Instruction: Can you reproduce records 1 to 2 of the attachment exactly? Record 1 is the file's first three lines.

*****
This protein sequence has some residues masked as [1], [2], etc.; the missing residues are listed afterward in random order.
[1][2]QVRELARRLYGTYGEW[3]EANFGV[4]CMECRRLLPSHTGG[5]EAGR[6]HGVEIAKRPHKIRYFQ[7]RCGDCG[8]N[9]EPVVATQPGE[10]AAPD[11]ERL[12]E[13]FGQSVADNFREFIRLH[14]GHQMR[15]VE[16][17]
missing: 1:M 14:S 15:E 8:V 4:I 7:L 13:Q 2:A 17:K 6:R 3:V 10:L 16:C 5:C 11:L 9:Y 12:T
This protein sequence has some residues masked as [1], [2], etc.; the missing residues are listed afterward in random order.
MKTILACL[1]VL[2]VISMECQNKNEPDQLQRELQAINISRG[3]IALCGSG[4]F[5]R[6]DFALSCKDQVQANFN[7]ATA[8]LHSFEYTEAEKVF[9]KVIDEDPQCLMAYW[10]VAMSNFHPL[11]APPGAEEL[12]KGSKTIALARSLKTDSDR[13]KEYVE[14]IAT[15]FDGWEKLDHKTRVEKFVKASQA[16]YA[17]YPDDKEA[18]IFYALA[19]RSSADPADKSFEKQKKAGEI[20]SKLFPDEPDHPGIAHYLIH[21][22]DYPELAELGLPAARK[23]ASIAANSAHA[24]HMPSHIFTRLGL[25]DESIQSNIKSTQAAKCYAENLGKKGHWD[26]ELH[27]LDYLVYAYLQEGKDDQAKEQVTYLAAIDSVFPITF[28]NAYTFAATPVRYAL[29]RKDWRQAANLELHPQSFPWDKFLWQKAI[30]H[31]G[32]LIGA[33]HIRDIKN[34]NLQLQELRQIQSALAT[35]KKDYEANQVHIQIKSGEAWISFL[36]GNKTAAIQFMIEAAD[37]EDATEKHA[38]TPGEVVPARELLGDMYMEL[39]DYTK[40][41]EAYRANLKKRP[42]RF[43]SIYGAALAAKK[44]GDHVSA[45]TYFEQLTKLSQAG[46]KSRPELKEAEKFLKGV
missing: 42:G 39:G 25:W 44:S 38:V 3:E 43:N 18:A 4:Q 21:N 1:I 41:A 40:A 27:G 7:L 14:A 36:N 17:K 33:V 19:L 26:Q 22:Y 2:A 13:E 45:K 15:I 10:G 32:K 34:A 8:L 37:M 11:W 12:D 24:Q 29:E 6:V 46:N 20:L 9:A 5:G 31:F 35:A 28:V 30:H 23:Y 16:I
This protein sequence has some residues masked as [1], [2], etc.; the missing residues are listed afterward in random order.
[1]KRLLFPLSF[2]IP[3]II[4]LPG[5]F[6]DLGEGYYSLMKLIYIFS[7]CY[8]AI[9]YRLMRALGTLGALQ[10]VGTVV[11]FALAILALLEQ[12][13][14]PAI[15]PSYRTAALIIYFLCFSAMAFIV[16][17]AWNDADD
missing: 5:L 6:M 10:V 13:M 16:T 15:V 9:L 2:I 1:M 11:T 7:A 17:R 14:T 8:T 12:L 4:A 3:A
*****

This protein sequence has some residues masked as [1], [2], etc.; the missing residues are listed afterward in random order.
[1][2]QVRELARRLYGTYGEW[3]EANFGV[4]CMECRRLLPSHTGG[5]EAGR[6]HGVEIAKRPHKIRYFQ[7]RCGDCG[8]N[9]EPVVATQPGE[10]AAPD[11]ERL[12]E[13]FGQSVADNFREFIRLH[14]GHQMR[15]VE[16][17]
missing: 1:M 14:S 15:E 8:V 4:I 7:L 13:Q 2:A 17:K 6:R 3:V 10:L 16:C 5:C 11:L 9:Y 12:T
This protein sequence has some residues masked as [1], [2], etc.; the missing residues are listed afterward in random order.
MKTILACL[1]VL[2]VISMECQNKNEPDQLQRELQAINISRG[3]IALCGSG[4]F[5]R[6]DFALSCKDQVQANFN[7]ATA[8]LHSFEYTEAEKVF[9]KVIDEDPQCLMAYW[10]VAMSNFHPL[11]APPGAEEL[12]KGSKTIALARSLKTDSDR[13]KEYVE[14]IAT[15]FDGWEKLDHKTRVEKFVKASQA[16]YA[17]YPDDKEA[18]IFYALA[19]RSSADPADKSFEKQKKAGEI[20]SKLFPDEPDHPGIAHYLIH[21][22]DYPELAELGLPAARK[23]ASIAANSAHA[24]HMPSHIFTRLGL[25]DESIQSNIKSTQAAKCYAENLGKKGHWD[26]ELH[27]LDYLVYAYLQEGKDDQAKEQVTYLAAIDSVFPITF[28]NAYTFAATPVRYAL[29]RKDWRQAANLELHPQSFPWDKFLWQKAI[30]H[31]G[32]LIGA[33]HIRDIKN[34]NLQLQELRQIQSALAT[35]KKDYEANQVHIQIKSGEAWISFL[36]GNKTAAIQFMIEAAD[37]EDATEKHA[38]TPGEVVPARELLGDMYMEL[39]DYTK[40][41]EAYRANLKKRP[42]RF[43]SIYGAALAAKK[44]GDHVSA[45]TYFEQLTKLSQAG[46]KSRPELKEAEKFLKGV
missing: 42:G 39:G 25:W 44:S 38:V 3:E 43:N 18:A 4:Q 21:N 1:I 41:A 40:A 27:G 7:L 14:A 36:N 17:K 33:V 19:L 26:Q 22:Y 2:A 13:E 45:K 15:I 10:G 32:K 34:A 8:L 37:M 11:W 12:D 24:Q 29:E 6:V 46:N 20:L 9:A 5:G 31:F 35:A 28:V 30:H 23:Y 16:I